Via Google News, I read that the theocratic regime in Iran is condemning the United States for supposedly suppressing the Occupy Wall Street protests (no link; the source in question is a propaganda organ of the regime, so if you want, you will have to track the story down yourselves). Even for this regime, this latest episode of casting stones from glass houses is a bit rich:
An Iranian graduate student at the University of Texas went on trial Tuesday in Tehran on charges of having relations with a hostile country and receiving illegitimate funds, his lawyer said.
Omid Kokabee pleaded not guilty to both charges during the trial’s opening session, said the attorney, Saeed Khalili. He could face up to 10 years in prison if convicted.
Iranian authorities arrested the 29-year-old Kokabee in February at Tehran’s international airport as he was about to get on a flight to return to the U.S. after a short vacation in Iran.
Kokabee was studying optics in the physics department of the University of Texas and had previously specialized in lasers, one of his academic advisers said. None of his studies were linked to nuclear applications, said John Keto, chair of the graduate studies program at the University of Texas at Austin’s department of physics.
Iran’s nuclear program is a major source of tension between Tehran and Washington. The U.S. and other countries accuse Iran of making all the necessary preparations to build a nuclear arsenal. Iran denies that and says its nuclear work has only peaceful aims, like power generation.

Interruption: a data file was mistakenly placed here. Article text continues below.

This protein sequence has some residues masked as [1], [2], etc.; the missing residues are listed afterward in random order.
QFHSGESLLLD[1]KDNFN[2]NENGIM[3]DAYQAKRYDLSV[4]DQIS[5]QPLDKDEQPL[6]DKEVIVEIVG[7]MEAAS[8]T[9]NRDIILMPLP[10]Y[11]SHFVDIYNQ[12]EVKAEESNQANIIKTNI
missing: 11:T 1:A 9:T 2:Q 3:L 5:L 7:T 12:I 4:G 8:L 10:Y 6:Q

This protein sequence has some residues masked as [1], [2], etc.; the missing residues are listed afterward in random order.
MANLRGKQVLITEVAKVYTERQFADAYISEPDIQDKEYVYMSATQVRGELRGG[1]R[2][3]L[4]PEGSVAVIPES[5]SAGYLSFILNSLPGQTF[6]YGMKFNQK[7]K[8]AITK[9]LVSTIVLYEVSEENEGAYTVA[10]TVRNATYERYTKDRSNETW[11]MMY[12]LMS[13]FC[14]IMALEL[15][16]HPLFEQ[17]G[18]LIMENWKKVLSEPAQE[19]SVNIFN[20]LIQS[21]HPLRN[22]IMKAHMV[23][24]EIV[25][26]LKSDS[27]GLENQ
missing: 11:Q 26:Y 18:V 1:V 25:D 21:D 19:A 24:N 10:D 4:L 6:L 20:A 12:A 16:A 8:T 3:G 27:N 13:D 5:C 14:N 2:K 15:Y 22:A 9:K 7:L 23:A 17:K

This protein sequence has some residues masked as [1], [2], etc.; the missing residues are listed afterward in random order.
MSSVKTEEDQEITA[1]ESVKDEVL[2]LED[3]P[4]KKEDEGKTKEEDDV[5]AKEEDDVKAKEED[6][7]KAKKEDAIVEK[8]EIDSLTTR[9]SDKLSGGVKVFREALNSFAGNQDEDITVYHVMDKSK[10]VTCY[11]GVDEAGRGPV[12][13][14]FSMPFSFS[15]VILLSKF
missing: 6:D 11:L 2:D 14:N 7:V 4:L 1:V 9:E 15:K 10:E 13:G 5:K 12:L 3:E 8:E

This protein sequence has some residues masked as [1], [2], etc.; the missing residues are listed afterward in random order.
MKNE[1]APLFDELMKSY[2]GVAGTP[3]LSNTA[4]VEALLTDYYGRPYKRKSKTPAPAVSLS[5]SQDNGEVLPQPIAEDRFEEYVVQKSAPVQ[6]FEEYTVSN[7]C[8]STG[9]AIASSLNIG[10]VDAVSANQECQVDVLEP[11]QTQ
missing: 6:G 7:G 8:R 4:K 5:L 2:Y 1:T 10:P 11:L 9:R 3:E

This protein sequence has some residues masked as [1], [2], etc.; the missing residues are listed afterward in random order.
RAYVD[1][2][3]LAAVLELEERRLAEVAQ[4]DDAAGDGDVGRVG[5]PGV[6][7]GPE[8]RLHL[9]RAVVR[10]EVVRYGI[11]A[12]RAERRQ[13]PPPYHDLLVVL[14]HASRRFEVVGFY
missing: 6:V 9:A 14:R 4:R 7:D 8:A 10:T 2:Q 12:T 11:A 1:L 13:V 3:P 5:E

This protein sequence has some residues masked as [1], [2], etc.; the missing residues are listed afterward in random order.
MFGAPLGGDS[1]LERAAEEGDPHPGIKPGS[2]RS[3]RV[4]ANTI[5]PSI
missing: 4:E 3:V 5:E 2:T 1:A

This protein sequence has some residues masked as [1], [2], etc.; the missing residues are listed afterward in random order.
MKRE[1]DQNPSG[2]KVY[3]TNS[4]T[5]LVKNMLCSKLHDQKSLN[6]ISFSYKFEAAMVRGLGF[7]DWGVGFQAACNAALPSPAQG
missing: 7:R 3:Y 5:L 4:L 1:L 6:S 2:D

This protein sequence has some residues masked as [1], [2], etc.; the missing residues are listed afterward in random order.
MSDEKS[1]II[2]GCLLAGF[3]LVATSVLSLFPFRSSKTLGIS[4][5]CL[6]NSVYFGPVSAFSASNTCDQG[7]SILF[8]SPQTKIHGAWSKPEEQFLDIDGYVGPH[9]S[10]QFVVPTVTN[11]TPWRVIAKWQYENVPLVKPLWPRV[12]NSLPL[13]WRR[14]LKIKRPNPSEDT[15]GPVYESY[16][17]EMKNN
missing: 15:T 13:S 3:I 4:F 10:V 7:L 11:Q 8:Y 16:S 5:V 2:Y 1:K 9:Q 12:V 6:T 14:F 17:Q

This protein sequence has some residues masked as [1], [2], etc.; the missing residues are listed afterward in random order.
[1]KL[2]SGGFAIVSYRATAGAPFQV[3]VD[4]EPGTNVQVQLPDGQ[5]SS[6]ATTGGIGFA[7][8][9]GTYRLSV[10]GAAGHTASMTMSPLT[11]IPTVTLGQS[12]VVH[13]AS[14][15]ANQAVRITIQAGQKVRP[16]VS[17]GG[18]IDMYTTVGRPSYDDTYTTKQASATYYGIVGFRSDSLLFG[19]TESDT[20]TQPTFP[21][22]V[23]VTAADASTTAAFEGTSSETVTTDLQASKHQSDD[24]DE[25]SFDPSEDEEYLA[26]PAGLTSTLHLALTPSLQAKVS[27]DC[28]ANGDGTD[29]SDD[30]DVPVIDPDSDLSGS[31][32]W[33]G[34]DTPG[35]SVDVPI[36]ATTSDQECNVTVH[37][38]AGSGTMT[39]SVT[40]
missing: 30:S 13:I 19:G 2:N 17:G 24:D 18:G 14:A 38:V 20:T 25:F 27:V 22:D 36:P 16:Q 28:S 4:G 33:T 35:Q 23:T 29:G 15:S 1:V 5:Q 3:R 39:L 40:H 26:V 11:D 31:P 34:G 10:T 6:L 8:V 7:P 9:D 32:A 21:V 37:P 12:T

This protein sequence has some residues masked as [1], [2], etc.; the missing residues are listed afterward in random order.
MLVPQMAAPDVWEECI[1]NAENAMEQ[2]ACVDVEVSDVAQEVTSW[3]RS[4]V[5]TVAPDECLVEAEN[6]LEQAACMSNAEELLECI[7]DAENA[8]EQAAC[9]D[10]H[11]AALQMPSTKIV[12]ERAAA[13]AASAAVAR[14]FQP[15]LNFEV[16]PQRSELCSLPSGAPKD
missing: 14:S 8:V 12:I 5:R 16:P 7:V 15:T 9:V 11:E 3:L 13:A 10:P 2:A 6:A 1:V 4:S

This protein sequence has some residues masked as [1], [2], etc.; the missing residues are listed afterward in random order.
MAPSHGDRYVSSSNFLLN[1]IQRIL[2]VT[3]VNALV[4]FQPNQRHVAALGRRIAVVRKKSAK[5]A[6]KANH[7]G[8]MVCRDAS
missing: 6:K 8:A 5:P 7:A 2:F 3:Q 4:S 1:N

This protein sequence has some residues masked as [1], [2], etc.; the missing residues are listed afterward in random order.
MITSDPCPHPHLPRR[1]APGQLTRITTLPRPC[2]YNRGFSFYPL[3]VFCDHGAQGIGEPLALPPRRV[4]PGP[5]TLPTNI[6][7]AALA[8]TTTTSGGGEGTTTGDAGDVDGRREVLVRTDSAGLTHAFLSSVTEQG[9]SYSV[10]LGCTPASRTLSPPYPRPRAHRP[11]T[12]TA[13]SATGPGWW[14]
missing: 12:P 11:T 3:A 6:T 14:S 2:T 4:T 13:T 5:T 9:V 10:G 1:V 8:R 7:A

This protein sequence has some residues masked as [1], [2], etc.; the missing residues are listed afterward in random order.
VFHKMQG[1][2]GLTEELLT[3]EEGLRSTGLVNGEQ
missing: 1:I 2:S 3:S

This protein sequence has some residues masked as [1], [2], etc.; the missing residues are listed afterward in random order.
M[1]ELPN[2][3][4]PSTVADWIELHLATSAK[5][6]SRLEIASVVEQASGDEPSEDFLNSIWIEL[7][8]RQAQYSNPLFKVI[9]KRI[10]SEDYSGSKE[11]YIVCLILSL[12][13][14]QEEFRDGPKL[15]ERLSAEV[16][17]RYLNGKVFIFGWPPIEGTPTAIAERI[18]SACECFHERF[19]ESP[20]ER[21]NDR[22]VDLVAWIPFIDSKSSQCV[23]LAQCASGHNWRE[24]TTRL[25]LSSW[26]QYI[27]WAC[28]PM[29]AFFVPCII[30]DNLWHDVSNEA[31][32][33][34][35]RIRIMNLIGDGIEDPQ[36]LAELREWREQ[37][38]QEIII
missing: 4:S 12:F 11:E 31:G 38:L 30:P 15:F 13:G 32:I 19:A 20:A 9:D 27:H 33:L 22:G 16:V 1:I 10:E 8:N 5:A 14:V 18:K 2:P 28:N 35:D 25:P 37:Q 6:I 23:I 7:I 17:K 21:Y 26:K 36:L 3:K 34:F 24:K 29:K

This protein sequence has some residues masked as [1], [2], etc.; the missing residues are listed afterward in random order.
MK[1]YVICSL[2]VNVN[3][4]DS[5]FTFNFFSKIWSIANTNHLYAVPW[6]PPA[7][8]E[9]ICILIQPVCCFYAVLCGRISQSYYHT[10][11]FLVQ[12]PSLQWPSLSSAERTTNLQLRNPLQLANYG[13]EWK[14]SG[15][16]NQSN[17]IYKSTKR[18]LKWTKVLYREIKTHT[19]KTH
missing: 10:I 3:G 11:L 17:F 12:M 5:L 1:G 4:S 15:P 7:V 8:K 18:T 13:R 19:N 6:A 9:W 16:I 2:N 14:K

The student’s lawyer told The Associated Press that he was not been permitted to speak with Kokabee at Tuesday’s trial session.
“He denied all charges. The entire session was allocated to (procedural) hearings and the court is to hold another session,” Khalili said. No date was set for the next hearing.
There were few details on the precise accusations against the student.
The families of BBC staff members in Iran say they have been subject to arrest, harassment and intimidation by Iranian officials since the broadcast of a documentary about Iran’s supreme leader, Ayatollah Ali Khamenei, on the British broadcaster’s Persian-language service last month.
The harassment, reported on the BBC’s Web site on Wednesday, follows the arrests of six filmmakers accused by Iranian authorities of having worked covertly for the broadcaster.
As The Times reported, the BBC said the six — five men and a woman — were independent contractors, not employees, and denied that they had been involved with the Khamenei documentary, which was broadcast on BBC Persian in mid-September. The Persian service is officially banned in Iran, but said to be highly popular. The hourlong documentary is available on the BBC Persian’s YouTube channel.
The names of the filmmakers — Hadi Afarideh, Shahnam Bazdar, Naser Saffarian, Mohsen Shahrnazdar, Mojtaba Mirtahmasb and Katayoun Shahabi — appeared in a statement by Amnesty International on Monday condemning their arrests. The statement said they were being held in Tehran’s Evin Prison and that three of the filmmakers had been allowed to make brief phone calls confirming their arrests.
One of those named, Mr. Mirtahmasb, is co-director of the film called “This Is Not a Film,” which had its debut at the Cannes Film Festival over the summer and will be shown in New York next week. Tracking a day in the life of his co-director, Jafar Panahi, and shot mostly on an iPhone, it is about “filmmakers who can’t make films,” Mr. Mirtahmasb told The Times in an interview in May.
It ought to go without saying that so long as the regime engages in this brand of barbarism, it will be in no position whatsoever to lecture other countries about repression and human rights.